She asked me twice back-to-back, and I told her the truth the second time — quite unlike her when I knew, intuitively, that she’d started cheating.
She flaunted her cheating, but refused for two weeks to be honest with me about it when I asked. So I had to find the proof (which I really, really didn’t want to do; I would have preferred honesty), and I did. My favorite line, I think, from the morning I called her and confronted her is when I said, “Do you not know what I do for a living? I do research. I find information, analyze it and come to conclusions all day long. That’s what I do. Did you not think I would figure this out? I already knew! I just needed the proof, and now I have it.”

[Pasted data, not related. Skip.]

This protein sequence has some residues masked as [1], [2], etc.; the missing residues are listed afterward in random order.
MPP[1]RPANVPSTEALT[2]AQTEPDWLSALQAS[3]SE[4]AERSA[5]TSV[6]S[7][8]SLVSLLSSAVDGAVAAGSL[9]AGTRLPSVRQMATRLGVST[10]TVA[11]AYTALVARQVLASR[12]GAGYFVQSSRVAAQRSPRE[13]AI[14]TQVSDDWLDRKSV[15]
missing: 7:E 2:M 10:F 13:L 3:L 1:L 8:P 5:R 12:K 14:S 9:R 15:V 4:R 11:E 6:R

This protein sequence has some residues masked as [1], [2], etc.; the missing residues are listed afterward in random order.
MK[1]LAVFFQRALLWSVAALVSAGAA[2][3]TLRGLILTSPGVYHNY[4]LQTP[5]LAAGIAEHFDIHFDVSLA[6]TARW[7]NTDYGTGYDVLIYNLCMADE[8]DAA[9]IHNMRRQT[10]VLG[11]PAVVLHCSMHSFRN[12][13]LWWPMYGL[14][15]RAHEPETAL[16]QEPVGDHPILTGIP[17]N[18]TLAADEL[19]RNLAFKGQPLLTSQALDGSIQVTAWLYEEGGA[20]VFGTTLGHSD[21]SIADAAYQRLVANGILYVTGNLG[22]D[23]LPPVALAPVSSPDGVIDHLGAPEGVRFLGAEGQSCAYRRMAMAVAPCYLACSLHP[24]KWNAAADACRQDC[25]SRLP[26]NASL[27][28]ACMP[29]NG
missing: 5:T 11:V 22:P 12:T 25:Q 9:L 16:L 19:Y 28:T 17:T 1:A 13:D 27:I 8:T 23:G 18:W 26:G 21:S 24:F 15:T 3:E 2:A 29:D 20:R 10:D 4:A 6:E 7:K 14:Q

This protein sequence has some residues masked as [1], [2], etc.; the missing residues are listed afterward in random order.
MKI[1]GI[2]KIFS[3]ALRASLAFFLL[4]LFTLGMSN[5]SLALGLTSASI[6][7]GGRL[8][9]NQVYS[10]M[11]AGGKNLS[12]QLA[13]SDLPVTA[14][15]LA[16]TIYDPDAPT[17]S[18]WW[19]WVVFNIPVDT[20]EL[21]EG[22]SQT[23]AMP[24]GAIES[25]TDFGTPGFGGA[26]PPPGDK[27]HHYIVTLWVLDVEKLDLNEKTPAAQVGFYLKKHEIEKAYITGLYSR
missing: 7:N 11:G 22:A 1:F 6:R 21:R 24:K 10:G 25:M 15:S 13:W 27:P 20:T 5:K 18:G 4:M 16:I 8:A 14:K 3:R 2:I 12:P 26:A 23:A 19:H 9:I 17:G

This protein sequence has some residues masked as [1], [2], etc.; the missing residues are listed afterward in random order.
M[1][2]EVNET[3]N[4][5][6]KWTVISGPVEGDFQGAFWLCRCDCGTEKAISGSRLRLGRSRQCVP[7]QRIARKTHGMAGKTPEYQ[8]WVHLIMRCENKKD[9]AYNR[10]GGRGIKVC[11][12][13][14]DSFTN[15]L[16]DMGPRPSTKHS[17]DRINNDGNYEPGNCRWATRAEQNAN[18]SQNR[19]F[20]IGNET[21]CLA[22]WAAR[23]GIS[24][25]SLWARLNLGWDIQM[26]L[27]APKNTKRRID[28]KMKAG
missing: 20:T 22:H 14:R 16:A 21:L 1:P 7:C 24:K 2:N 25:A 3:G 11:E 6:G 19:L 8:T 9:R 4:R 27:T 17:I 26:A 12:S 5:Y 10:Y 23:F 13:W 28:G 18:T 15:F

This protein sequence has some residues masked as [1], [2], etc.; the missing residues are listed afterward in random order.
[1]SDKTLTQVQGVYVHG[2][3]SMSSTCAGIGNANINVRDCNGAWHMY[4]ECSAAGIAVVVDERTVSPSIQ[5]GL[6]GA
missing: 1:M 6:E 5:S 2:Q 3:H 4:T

I could have added that, working in public policy, you always have to look for the worst possible outcomes because those are what you want to (hopefully) prevent. Thus, the information I had — even without the proof — probably would have led to the same conclusion, correct or not. Unfortunately, too often in life the negative turns out to be the truth.
Of course, none of this matters and this sounds exactly how a spurned husband/boyfriend/now-housemate (that being me) is supposed to sound. So be it.
*There was no sex in my “cheating.”